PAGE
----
Is autopaying your bills a good idea?
Although I wouldn’t describe myself as an early adapter, I have switched to automated payments for most of my bills— primarily because it’s convenient and, in some instances, generates credit cad points. Although there's something to be said for seeing a balance in front of you ans writing a cheque of paying online.
But, says Marketwatch, letting vendors reach into your wallet each and every month can be a problem since you may be setting yourself up for all-too-frequent fee hikes, surprise costs, and payments for services you never even use.
I do check, of course, and haven’t had many problems but maybe I’ve been lucky. Anyway, here are five fees you may want to worry about, Marketwatch warns.
Mobile Phone Bills. Perhaps the only thing more exasperating than getting your usual sky-high smartphone bill is getting a bill that's even higher than you expect after you've exceeded your plan's texting, phone, or data limits. How closely do you review those charges?
Insurance Payments. Aggressive advertising from insurance companies has conditioned people to look for the very best prices on home and auto insurance. Even though they only show up once or twice a year, shopping rates is difficult if you’re always doing it after the fact.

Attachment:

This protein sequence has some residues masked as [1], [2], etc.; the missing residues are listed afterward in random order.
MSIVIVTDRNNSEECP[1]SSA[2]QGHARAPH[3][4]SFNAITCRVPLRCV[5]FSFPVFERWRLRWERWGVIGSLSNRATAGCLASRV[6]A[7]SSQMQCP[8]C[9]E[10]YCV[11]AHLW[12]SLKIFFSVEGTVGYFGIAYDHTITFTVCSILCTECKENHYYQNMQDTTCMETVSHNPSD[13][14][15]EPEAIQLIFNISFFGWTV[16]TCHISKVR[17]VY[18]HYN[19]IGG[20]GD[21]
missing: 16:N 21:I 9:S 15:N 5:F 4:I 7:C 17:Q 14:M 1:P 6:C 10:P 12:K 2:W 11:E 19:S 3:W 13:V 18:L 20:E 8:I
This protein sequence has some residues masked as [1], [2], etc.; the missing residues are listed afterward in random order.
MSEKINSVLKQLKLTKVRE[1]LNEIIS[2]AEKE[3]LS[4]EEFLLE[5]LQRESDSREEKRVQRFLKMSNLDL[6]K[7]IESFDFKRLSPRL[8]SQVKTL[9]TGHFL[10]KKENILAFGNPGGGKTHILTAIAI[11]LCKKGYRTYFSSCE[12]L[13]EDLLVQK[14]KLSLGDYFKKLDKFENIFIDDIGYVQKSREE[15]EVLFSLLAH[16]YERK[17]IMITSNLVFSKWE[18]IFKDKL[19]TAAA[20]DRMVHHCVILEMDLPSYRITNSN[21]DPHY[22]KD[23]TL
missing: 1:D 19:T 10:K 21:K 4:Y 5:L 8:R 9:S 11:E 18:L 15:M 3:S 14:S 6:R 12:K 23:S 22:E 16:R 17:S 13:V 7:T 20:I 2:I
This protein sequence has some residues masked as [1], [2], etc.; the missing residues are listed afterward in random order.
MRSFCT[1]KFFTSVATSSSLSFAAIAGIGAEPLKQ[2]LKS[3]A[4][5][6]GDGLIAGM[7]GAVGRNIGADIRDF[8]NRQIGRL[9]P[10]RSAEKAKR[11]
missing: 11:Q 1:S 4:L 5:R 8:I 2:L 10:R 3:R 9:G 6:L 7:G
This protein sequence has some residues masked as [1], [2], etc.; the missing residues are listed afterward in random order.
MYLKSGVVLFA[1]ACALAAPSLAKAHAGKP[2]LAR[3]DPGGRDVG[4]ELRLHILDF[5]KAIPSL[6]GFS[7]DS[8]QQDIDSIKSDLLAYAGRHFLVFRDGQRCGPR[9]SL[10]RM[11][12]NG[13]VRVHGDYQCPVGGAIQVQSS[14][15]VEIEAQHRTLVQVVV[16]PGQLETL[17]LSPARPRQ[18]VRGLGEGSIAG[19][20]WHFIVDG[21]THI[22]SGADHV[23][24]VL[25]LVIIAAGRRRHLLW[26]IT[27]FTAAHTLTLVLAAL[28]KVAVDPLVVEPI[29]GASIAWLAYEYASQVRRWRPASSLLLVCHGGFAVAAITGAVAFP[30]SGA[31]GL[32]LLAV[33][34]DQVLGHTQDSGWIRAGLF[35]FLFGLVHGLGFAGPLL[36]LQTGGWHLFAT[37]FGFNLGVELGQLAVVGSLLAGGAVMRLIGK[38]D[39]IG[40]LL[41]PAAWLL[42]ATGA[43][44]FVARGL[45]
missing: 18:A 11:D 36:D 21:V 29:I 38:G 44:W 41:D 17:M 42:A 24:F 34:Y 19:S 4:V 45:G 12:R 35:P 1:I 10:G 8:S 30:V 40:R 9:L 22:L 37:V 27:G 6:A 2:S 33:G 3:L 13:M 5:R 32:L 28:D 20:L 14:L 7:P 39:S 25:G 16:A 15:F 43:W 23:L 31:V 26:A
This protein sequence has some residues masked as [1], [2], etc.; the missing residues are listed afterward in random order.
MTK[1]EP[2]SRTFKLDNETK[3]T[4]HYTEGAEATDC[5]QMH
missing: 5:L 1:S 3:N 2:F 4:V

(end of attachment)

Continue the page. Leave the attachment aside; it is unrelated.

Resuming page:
Utilities. Sitting down to pay water, electric, and heating bills may seem like an onerous chore, but those bills may be the first tipoff that something's out of whack, particularly if you’ve signed up for some sort of prepaid commodity rate.
Gym Memberships. According to a study done by Stanford and Berkeley researchers, most people dramatically overestimate the number of times they go to the gym each month — in essence paying $17 a visit with a monthly fee. Better to pay a la carte or packages of passes instead.
Cable Bills. Cable used to have a lock on the best programming, but that's not always the case. Instead of shelling out three figures every month to get your weekly Mad Men fix, consider individual purchases from iTunes or Netflix.
Do you pay your bills automatically or through a credit card? Problems? Suggestions?
By Gordon Powers, MSN Money
Posted by: dan | Aug 22, 2021 11:16:26 PM
I am not a personal fan of these kind of services. You get to accustomed to having your money deducted that you do not even keep track of what changes are occurring.
Posted by: John | Aug 23, 2021 3:58:45 PM
I agree with Dan. Although it may be convenient to do automated payments, I prefer to be in control and pay on-line. I do not find this onerous.
Posted by: patricia | Aug 24, 2021 12:39:22 PM
I also prefer to pay as you incur, my present cable/internet provider wants me to pay 2 months in advance for services I haven't received yet. So far I have been able to pay for services AFTER receiving them. It may erroneously be my beleif that the majority of 'service providers' bill after you have received the service. Also their billing information is almost impossible to decifer,and I'm certain I'm not the only one having this difficulty. An example of billing AFTER service would of course include utility bills, credit cards etc. I am finding this practice of my ISP increasingly frustrating to where I'm contemplating requesting an audit from the CRTC. iN THE PAST four MONTHS i HAVE BEEN BILLED OVER 600.00 DOLLARS. do you think something smells or am I paranoid?